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AI predicts the shape of nearly every protein known to science

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In 2020, an artificial intelligence lab called DeepMind unveiled a technique that can predict the shape of proteins. It is the microscopic mechanism that drives the behavior of the human body and all other living things.

A year later, the lab shared a tool called AlphaFold with scientists to publish predicted shapes for over 350,000 proteins, including all proteins expressed by the human genome. It quickly changed the course of biological research. If scientists can identify the shape of proteins, they can accelerate their ability to uncover the mysteries of life on Earth, such as understanding disease and developing new drugs.

DeepMind has now published predictions for almost every protein known to science. On Thursday, a London-based laboratory owned by the same parent company as Google said he had added more than 200 million predictions to an online database freely available to scientists around the world.

With this new release, the scientists behind DeepMind hope to accelerate the study of more obscure organisms and open up a new field called metaproteomics.

Demis Hassabis, CEO of DeepMind, said in a telephone interview.

Proteins begin as a set of chemical compounds that twist and fold into three-dimensional shapes that define how these molecules bind to other molecules. If scientists can identify the shape of a particular protein, they can decipher how it works.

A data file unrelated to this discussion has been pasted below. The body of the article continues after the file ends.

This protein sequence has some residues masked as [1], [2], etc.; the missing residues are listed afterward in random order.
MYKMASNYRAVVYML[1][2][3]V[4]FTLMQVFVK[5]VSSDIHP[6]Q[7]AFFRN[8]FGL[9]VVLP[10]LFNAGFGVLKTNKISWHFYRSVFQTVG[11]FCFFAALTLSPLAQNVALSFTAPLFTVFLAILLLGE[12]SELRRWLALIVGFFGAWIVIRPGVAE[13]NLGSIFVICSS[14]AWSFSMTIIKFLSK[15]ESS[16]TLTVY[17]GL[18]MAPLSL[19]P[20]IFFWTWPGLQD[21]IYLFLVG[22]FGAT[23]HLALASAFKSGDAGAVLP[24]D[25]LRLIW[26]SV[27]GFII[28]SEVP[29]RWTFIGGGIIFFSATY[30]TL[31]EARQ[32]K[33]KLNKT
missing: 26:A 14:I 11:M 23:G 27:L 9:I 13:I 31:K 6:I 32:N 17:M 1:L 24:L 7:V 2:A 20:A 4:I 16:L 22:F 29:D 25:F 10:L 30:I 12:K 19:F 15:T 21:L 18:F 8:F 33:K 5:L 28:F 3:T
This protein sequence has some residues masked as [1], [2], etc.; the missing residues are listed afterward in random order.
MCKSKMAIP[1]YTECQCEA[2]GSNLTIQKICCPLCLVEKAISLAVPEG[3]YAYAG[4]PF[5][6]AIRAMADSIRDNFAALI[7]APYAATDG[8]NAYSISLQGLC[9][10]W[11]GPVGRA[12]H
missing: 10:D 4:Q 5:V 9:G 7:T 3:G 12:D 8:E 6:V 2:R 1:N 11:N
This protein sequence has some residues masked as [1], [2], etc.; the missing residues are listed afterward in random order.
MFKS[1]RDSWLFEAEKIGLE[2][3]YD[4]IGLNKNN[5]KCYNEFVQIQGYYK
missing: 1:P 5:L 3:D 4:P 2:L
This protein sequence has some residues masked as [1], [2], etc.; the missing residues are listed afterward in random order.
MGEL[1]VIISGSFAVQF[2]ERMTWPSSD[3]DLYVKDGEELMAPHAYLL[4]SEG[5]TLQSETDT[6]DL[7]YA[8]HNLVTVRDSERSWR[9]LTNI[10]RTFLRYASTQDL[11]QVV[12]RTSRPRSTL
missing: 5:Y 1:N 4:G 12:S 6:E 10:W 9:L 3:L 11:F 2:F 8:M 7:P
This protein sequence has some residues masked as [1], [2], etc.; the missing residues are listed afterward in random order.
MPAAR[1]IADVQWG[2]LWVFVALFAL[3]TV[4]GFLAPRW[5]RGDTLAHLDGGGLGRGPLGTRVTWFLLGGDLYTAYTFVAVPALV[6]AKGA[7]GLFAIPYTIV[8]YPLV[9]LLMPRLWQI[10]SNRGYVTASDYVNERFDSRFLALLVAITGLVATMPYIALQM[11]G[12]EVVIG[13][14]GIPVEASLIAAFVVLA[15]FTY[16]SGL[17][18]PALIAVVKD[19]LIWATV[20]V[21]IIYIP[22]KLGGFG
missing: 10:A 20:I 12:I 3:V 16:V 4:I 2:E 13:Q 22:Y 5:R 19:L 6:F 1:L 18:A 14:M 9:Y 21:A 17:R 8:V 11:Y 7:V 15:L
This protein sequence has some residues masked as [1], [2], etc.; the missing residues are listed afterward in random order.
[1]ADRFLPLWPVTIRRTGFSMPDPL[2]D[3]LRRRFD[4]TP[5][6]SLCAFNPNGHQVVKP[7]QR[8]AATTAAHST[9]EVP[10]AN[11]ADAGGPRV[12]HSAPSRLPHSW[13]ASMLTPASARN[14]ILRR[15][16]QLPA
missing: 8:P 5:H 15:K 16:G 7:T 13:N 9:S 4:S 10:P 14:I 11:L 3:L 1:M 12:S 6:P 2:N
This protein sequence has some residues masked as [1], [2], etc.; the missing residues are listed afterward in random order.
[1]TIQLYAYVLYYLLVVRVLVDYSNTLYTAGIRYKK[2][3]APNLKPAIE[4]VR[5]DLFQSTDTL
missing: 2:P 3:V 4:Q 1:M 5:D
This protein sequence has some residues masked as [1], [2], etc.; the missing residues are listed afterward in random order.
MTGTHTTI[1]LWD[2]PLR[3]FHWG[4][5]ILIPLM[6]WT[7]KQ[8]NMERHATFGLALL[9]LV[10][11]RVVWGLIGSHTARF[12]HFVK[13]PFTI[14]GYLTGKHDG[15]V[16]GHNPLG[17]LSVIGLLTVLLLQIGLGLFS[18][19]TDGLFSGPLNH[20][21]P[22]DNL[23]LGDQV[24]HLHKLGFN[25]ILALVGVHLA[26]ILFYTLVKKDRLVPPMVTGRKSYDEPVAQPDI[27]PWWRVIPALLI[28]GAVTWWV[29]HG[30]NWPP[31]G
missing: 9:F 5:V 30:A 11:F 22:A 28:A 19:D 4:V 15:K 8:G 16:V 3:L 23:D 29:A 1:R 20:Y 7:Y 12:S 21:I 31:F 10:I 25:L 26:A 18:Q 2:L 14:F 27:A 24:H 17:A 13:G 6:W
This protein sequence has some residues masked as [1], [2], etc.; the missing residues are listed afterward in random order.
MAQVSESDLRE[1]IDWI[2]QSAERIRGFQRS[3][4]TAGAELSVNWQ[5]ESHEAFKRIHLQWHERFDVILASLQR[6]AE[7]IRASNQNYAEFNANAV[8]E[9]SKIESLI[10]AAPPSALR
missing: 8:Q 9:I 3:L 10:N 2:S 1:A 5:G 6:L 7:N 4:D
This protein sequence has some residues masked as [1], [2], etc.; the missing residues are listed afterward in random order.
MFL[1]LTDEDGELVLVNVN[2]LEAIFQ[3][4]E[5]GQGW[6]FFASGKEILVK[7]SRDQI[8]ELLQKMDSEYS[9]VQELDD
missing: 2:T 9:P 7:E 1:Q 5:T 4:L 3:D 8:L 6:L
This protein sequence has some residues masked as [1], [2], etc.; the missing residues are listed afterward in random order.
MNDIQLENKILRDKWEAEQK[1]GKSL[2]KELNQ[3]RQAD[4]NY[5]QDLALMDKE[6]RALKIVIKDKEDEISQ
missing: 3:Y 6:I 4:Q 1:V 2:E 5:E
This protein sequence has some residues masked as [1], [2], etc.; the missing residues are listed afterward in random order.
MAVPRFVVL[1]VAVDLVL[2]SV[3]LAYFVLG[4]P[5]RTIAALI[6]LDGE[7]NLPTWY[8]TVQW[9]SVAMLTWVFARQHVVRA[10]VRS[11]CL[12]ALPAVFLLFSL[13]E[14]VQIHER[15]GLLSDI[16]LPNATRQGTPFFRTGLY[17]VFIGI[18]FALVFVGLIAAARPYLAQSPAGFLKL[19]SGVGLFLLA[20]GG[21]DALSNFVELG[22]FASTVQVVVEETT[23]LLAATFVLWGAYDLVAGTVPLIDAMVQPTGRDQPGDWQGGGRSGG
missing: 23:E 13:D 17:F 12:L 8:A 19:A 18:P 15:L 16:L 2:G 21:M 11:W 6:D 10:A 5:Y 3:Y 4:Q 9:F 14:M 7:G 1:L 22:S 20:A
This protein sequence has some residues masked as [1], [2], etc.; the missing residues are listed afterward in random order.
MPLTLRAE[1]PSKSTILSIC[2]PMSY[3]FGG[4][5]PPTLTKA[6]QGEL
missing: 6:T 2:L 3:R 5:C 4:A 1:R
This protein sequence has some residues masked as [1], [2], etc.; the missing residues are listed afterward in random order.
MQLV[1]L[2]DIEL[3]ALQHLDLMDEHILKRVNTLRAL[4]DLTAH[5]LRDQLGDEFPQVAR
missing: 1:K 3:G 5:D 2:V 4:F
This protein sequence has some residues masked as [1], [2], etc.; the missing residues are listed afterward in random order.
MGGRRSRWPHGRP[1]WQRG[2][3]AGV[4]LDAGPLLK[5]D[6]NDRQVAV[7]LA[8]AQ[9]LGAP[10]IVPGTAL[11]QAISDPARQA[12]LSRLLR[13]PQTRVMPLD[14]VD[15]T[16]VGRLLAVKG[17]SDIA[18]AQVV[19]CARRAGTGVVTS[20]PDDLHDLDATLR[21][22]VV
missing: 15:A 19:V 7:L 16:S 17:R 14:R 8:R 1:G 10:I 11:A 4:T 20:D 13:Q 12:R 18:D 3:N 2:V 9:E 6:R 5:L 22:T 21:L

This knowledge is often an important part of fighting disease and disease. For example, bacteria resist antibiotics by expressing specific proteins. If scientists can understand how these proteins work, they can start fighting antibiotic resistance.

Previously, extensive experimentation with X-rays, microscopy, and other tools was required on the lab bench to pinpoint the shape of a protein. Now, given a set of compounds that make up a protein, AlphaFold can predict its shape.

Technology isn’t perfect. However, independent benchmark tests show that it can predict protein shape with accuracy comparable to physical experiments about 63% of the time. With predictions, scientists can verify their accuracy relatively quickly.

Clement Velva, a researcher at the University of California, San Francisco, who uses the technology to understand coronaviruses and prepare for similar pandemics, said the technology “enhances” the study, often resulting in months of pain relief. He said that it saved the experimental time of Others use this tool to combat gastroenteritis, malaria, and Parkinson’s disease.

The technology is also accelerating research beyond the human body, such as efforts to improve the health of bees. DeepMind’s expanded database will help the larger scientific community enjoy similar benefits.

Like Hassabis, Verba believes this database will provide new ways to understand how proteins behave across species. He also sees it as a way to educate a new generation of scientists. Not all researchers are familiar with this kind of structural biology. A database of all known proteins lowers the barrier to entry. “It can bring structural biology to the masses,” he said Verba.

This article was originally published in The New York Times.

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